4. In this case complainant Raja Ram (PW. 1) narrated the entire prosecution story from beginning to the end. Sri Ayodhya Prasad Tripalhi (P.W.3) has also corroborated the testimony of the complainant. The complainant's testimony is further corroborated by the material contained in the complaint, his statement before the Deputy Superintendent of Police Vigilance and the recover) memo and material Exts. aforesaid. Raj Narain Shukla (PW. 2) has given whole hearted support to his testimony about the occurrence. Sri Ayodhya Prasad Tripathi (PW. 3) has given evidence about the laying of the trap including the arrest and recovery. The Deputy Superintendent of Police Sri Vijai Singh has testified about the part of the prosecution story relating to the proceedings taken at the vigilance office on the complainant's arrival there.
5. The Apex Court has observed in the authority M.O. Sbamudin v. State of Kerala, 1995 SCC (Cri) The person offering a bribe to a public officer is in the nature of an accomplice in the offence of accepting illegal gratification but the nature of corroboration required in such a case should not be subjected to the same rigorous tests which are generally applied to a ease of an approver. Though bribe-givers arc generally treated to be in the nature of accomplices but among them there are various types and gradations. In cases under the prevention of Corruption Act the complainant is the person who gives the bribe in a technical and legal sense because in every trap case wherever the complaint is filed there must be a person who has to give money to the accused which in fact is the bribe money which is demanded and without such a giving the trap cannot succeed. When there is such a demand by the public servant from a person who is unwilling and if to do public good he approaches the authorities and lodges a complaint, then in order that the trap succeeds he has to give the money...Where a bribe has already been demanded from a man and if without giving the bribe he goes to the police or magistrate and brings them to witness the payment it will be a legitimate trap and in such cases at the most he can be treated as an interested witness and whether corroboration is necessary or not will be within the discretion of the court depending upon the facts and circumstances of each case. However, as a rule of prudence the court has to scrutinise the evidence of such interested witness carefully.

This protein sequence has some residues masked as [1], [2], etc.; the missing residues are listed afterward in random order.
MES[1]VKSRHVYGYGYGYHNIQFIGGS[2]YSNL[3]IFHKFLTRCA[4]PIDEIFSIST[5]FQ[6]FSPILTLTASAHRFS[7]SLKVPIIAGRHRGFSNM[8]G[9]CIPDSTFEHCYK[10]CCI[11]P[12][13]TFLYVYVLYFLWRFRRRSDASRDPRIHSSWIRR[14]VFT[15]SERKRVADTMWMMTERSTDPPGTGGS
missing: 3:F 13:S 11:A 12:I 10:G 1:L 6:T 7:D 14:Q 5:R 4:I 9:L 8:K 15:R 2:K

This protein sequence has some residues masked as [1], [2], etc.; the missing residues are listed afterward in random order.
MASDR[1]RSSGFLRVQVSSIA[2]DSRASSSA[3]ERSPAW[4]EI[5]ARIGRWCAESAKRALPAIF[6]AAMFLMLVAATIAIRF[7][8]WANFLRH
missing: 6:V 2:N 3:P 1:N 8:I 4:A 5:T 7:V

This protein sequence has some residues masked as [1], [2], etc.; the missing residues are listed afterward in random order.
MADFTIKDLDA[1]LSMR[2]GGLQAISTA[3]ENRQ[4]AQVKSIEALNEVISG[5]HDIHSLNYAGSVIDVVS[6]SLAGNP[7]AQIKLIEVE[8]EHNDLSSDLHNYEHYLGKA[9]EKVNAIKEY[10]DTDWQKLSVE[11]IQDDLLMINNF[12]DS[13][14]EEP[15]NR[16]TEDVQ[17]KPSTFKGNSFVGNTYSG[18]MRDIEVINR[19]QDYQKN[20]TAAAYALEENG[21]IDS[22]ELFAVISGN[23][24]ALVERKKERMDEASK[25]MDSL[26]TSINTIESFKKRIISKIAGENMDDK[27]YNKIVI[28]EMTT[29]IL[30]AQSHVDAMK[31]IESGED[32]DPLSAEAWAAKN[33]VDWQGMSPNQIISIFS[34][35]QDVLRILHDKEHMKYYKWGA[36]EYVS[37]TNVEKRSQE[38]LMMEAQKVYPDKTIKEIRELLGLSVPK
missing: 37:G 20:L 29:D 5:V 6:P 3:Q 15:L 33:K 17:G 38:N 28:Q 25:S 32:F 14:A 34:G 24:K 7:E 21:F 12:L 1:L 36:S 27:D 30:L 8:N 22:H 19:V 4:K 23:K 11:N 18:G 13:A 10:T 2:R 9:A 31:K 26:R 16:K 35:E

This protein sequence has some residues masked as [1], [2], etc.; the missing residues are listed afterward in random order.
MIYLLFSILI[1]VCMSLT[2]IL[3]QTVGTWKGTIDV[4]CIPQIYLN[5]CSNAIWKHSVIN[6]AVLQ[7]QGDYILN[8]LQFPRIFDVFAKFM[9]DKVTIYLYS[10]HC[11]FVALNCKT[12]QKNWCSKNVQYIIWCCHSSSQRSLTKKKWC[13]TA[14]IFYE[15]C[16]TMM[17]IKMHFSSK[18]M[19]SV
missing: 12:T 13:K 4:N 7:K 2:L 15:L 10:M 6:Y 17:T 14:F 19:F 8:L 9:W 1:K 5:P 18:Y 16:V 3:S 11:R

6. In this case the complainant was a person who never wanted to give any bribe and was interested only in bringing the dishonesty of the accused-appellant to book and so his testimony does not require that much of corroboration which may be needed in a case of the person who pays the bribe for an advantage and subsequently gives evidence against the public servant. The nature of corroboration needed will depend on the facts of each case. In the present case his testimony is amply corroborated as noted above.